That said, I have not been able to sit down and get a full understanding of what one is looking for with flent testing or what "good" is. At the moment my work has been to get the Ping CDF plot with a RTT Fair Realtime Response Under Load test to be as vertical as possible. This weekend I should be able to get some testing done and maybe setup my own server to contribute to the greater effort.
I imagine most of mikrotik's switches are short buffered and lack advanced features, maybe not even red?
There is a role for transparent middleboxes like preseem's in networks. It's also pretty easy to roll your own... but (I have no business relationship
with preseem) I adore having the great statistics they provide. LibreQos has a long way to go there, and so far, I still don't know what sort of stats
can be usefully obtained from mikrotik.
in general, no, run cake without an htb and use the native integral shaper. Two exceptions - if there's a hardware offload for the htb, use that, and if you have a complex sharing setup where you are trying to multiplex a ton of users onto a link htb might be a better choice than what would be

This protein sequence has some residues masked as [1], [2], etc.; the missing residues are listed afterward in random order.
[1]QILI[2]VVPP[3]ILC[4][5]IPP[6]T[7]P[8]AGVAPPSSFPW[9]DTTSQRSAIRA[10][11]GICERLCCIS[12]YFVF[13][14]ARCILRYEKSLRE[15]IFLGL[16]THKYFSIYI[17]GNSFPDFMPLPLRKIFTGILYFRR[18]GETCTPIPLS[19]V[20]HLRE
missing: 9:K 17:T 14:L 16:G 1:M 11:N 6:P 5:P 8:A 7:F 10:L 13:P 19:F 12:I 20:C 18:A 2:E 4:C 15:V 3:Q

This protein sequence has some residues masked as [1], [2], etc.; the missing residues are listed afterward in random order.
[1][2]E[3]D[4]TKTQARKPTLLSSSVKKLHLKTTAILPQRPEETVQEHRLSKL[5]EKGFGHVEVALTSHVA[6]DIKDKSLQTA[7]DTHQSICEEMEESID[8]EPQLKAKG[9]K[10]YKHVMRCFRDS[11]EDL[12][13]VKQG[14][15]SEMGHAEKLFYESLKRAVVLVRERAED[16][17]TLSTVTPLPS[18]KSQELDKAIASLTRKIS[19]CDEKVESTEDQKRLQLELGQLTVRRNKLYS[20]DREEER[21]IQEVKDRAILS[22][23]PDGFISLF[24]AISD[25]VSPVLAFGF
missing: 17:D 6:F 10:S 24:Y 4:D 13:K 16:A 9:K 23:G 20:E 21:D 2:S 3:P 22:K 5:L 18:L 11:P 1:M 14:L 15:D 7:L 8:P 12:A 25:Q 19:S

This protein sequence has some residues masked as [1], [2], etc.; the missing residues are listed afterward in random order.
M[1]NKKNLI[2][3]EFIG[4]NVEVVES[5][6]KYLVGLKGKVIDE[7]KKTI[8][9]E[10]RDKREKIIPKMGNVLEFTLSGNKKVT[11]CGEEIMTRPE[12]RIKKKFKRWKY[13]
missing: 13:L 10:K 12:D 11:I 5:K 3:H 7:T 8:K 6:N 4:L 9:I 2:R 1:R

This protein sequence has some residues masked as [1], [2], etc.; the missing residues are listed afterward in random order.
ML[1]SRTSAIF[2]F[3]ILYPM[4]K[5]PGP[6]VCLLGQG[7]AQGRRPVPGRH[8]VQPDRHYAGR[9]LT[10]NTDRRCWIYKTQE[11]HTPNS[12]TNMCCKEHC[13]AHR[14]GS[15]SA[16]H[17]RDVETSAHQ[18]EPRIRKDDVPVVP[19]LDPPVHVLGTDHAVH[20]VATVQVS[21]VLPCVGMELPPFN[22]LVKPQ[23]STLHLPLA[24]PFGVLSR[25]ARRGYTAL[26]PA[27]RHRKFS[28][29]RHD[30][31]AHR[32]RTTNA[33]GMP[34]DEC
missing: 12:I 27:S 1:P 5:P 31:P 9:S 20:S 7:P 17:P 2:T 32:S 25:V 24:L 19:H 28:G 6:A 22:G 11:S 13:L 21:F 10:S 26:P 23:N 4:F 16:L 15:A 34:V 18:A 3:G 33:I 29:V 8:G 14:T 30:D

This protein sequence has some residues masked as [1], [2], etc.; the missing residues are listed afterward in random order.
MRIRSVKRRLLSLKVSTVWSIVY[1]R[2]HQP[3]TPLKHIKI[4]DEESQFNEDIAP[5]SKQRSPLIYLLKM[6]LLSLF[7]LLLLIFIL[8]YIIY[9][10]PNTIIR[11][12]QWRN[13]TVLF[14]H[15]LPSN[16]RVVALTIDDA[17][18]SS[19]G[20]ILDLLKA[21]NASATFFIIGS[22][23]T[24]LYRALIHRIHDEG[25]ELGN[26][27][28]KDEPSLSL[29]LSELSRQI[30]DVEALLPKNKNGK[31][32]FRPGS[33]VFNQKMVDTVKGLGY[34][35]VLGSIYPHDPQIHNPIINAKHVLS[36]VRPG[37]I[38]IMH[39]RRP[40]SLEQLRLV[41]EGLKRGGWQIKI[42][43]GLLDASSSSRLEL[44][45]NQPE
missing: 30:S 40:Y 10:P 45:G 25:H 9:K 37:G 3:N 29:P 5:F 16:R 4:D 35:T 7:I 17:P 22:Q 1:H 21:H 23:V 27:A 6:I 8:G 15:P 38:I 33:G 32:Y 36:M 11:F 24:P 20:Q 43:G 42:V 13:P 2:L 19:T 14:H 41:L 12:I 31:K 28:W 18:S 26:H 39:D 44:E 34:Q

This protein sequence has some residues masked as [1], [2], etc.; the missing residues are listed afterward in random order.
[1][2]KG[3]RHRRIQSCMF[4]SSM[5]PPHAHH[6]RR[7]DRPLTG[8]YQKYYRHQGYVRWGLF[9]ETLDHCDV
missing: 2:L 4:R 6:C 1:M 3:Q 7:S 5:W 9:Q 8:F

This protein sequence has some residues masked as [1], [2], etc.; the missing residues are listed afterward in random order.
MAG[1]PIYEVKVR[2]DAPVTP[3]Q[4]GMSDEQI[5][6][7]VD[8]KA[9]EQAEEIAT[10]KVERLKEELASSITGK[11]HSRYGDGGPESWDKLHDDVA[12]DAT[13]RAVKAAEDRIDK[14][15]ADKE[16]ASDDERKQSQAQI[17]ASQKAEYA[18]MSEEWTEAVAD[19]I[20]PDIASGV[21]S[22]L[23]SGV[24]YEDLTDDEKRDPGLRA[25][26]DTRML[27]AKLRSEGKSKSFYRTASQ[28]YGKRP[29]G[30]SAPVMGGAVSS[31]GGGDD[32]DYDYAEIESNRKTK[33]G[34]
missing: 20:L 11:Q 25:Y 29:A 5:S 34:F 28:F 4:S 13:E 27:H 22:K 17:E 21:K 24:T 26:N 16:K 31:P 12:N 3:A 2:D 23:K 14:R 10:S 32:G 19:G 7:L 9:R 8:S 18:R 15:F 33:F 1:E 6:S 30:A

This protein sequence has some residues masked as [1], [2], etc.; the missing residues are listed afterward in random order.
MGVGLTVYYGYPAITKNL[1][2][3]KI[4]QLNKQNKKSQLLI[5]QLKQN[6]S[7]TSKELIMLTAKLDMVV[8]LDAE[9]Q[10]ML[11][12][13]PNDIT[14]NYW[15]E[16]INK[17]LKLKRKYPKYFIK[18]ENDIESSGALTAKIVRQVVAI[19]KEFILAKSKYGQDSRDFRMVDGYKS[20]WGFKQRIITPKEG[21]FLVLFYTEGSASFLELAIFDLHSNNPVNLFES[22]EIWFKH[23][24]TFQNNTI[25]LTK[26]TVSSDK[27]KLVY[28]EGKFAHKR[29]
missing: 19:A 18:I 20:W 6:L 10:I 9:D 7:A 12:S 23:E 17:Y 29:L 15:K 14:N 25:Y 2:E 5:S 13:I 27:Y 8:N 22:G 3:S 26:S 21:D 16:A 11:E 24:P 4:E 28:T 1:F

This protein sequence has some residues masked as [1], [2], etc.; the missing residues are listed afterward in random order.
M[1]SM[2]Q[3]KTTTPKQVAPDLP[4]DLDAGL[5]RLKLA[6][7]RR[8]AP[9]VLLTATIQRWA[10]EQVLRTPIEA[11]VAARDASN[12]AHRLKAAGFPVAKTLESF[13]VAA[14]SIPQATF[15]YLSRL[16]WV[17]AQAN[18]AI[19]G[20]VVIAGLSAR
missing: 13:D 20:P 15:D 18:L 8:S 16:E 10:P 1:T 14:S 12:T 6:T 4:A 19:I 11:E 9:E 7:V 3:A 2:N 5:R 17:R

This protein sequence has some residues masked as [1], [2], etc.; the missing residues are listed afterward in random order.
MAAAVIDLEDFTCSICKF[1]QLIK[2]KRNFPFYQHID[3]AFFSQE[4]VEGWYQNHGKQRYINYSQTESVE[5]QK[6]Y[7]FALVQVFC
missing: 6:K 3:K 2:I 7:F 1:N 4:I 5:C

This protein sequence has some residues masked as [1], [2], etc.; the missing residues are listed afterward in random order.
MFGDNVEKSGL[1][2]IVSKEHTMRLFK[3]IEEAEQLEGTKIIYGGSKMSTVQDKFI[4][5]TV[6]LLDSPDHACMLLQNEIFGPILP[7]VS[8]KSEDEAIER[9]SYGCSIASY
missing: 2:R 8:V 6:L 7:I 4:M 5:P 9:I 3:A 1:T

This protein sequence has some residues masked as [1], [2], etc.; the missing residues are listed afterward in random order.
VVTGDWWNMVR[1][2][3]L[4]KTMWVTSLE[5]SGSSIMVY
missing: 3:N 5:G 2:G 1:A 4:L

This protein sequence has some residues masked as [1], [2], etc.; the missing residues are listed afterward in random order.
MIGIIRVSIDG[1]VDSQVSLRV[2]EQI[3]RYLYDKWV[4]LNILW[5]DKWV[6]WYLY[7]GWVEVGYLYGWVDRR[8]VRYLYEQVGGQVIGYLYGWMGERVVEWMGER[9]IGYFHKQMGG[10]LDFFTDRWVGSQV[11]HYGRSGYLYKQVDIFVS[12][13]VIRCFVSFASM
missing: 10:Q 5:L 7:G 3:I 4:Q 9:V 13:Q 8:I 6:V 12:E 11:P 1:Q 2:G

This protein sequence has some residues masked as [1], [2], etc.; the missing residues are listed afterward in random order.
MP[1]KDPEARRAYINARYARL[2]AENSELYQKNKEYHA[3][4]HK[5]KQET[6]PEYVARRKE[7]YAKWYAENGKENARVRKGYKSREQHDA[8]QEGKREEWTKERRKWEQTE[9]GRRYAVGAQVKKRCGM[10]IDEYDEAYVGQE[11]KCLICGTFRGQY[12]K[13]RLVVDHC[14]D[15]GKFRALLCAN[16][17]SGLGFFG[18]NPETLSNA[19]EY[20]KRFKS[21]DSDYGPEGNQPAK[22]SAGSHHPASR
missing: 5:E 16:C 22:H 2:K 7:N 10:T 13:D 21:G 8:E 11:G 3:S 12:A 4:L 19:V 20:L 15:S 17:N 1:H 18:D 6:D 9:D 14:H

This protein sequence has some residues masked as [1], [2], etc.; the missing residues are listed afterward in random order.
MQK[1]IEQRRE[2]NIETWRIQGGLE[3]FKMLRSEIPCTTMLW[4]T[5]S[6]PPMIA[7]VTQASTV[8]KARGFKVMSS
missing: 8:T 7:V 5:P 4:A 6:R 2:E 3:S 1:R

my preferred choice of per customer DRR + cake bandwidth X.
PS aiming for a perfectly flat CDF is futile and makes me nervous about people "engineering to the test'. I've ranted already about speedtest but didn't point out that if you optimize for the first 3 seconds or so of speedtet and ignore the rest, it's still a bit useful. I'd really hate to wake up 10 years from now to find that all the new hardware offloads "optimized for rrul"... by offloading exactly 4 up and 4 downloads, and having 3 channels for udp traffic and one for icmp, for example! Feel free to get to the upper range of the cdf with say 10ms extra latency at the 98% percentile at 10Mbit on that test and move on. Also try to get a feel for the behavior of that test at 100Mbit rather than 10 (as the latency will get flatter) but hit THAT with like 128 flows to watch it go to hell in its own way.... and look at both the long term stats for other notable glitches like some we've encountered on the other thread... the best result we had from the rtt_fair test was really pleasing... rrul + PLT is a great benchmark....
aggh... the prospect of a network world designed for the rrul test series would be a much better one than the speedtest world we are in now, but I can think of all sorts of traffic types (like videoconferencing and videocamera feeds) that are worth having more information about than what those tests currently do! I sometimes wake up at night terrified someone will find an exploitable flaw in fq-codel or cakes behaviors and have 4B+ users descend upon me and my project for not being able to fix it quickly on the infitesmal budget we have had.